Rated: R for language throughout, and some nudity. Reviewed by: Jim Release date: April 13, 2018 Released by: Neon
Not quite as narratively compelling as the recent Battle of the Sexes, another kind of tennis rivalry circa 1980 is examined in a fairly insightful way where the makeup of a championship caliber athlete is concerned.
A Swedish-backed Borg vs. McEnroe has more of an emphasis on a top-ranked Bjorn Borg but nicely locates the disparity and commonalities between two men three years apart (the cool, composed Swede being the older).
During the Iran hostage crisis on the sports front the media was drawn to 24-year-old 'veteran' Borg (Sverrir Gudnason). At the same time having to endure the off-color antics of an upstart second-ranked Big Apple native John McEnroe (Shia LaBeouf, known for his off-screen outbursts and of American Honey, Lawless, and Fury) at the start of the prestigious Wimbledon grass-court major tournament. They appear destined to meet in the finals on Centre Court with clearly varying court methods and demeanors.
Borg looks to be on an even-keel though there is disagreement with manager Bergelin Lennart (Stellan Skarsgaard of Ronin, Thor, Melancholia) and concern from his nervy fiancée Mariana (Tuva Novotny). McEnroe chills with chums and fellow competitors Vitas Gerulaitis (Robert Emms) and Peter Fleming (Scott Arthur) before having to meet them across the net. Other dignitaries of the sport on view include Jimmy Connors (Tom Datnow) and humanitarian and later AIDS victim Arthur Ashe (Jason Forbes).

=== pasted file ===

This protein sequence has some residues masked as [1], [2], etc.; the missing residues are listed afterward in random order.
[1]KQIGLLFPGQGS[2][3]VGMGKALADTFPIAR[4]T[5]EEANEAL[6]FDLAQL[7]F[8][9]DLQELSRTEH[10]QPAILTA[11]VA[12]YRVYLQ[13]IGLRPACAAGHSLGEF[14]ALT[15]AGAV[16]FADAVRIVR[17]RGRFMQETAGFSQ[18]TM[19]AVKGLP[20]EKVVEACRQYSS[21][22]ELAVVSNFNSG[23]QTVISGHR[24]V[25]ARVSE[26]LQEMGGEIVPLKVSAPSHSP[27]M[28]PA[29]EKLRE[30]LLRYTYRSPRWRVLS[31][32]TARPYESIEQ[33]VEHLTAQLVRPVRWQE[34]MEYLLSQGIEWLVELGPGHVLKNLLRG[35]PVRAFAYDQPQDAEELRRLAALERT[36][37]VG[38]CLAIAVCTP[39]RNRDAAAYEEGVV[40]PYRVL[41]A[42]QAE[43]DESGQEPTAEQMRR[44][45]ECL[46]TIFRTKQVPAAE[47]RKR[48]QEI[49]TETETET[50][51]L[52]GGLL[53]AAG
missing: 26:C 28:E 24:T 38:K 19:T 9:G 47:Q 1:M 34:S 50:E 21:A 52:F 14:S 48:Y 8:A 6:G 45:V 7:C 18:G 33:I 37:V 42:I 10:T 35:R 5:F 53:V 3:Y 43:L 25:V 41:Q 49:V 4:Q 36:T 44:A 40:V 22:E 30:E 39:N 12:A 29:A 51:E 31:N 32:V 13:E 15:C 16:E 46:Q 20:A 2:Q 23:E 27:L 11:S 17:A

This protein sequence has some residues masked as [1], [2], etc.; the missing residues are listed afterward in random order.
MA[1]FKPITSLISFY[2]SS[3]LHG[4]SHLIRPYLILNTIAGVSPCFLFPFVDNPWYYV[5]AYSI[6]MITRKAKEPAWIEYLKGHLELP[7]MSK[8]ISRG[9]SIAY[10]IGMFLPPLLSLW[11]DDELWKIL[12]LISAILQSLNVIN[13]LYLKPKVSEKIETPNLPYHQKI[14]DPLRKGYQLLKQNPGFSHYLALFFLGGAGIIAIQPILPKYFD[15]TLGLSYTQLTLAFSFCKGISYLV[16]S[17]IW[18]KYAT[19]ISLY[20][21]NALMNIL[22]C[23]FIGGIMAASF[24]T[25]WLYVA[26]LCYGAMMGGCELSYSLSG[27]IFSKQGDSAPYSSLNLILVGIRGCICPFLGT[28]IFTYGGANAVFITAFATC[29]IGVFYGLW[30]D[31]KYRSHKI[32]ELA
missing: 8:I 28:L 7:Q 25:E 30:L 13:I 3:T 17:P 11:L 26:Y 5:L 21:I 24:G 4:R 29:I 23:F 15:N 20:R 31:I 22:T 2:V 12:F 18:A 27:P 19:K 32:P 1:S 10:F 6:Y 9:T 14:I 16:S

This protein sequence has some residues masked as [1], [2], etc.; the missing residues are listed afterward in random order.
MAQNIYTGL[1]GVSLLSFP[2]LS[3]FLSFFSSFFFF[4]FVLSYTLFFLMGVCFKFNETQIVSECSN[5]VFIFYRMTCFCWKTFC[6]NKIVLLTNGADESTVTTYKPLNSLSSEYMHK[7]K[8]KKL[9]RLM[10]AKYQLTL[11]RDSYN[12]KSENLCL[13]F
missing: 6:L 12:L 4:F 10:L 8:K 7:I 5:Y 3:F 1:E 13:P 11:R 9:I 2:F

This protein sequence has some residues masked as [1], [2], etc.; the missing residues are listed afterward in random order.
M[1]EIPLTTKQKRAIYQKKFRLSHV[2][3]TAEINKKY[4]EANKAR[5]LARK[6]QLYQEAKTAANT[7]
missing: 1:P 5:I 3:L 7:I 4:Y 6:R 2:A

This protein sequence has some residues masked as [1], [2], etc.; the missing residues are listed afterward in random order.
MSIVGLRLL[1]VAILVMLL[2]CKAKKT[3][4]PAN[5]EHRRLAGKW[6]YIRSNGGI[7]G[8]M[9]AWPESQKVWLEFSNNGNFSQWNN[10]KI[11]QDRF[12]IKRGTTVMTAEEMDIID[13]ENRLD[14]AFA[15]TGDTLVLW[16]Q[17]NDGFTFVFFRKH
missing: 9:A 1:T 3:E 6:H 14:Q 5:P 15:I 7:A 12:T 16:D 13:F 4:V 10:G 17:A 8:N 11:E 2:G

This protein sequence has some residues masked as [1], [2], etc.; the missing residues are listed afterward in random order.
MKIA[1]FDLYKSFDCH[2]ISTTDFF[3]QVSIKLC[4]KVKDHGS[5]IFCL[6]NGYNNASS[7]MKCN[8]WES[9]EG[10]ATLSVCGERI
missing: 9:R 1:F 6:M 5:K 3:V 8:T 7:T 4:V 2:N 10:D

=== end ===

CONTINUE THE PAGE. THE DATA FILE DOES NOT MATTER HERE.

'Looking back' sequences allow for more introspection (at least in Borg's case) when it comes to youthful formative years. Oddly, Borg as a teen (Marcus Mossberg) was the more high-strung while McEnroe (Jackson Gann) had hair rarely easy to manage.
Gudnason offers a ruminative quality as the dominant Borg who sees his 'big picture' more clearly based on how long a streak of success may last and his future with Mariana (Novotny, injecting some emotional texture). LaBeouf is authoritative as a resolved, volatile McEnroe who would deal with boos and leave to a standing ovation (from long-suffering fans, not just local upper-crust and royalty) for an outspoken, yet unwavering resiliency.
Chief Danish overseer Janus Metz Pedersen works nicely with his technical staff especially in producing some arresting shots during match play. A period feel is established with a kind of documentary-like (not to mention small-screen) inner reminiscence in going beyond the key incident to acknowledge the personal vicissitudes in attaining huge accolades.
Whatever the overall lack of affection for what transpires on screen the crucial event smoothly goes over convention to refreshingly transcend the tense struggle at hand yielding more than a long tie-breaker. Perhaps winning over a few more than the tennis circuit through interesting and reverberating rallying.
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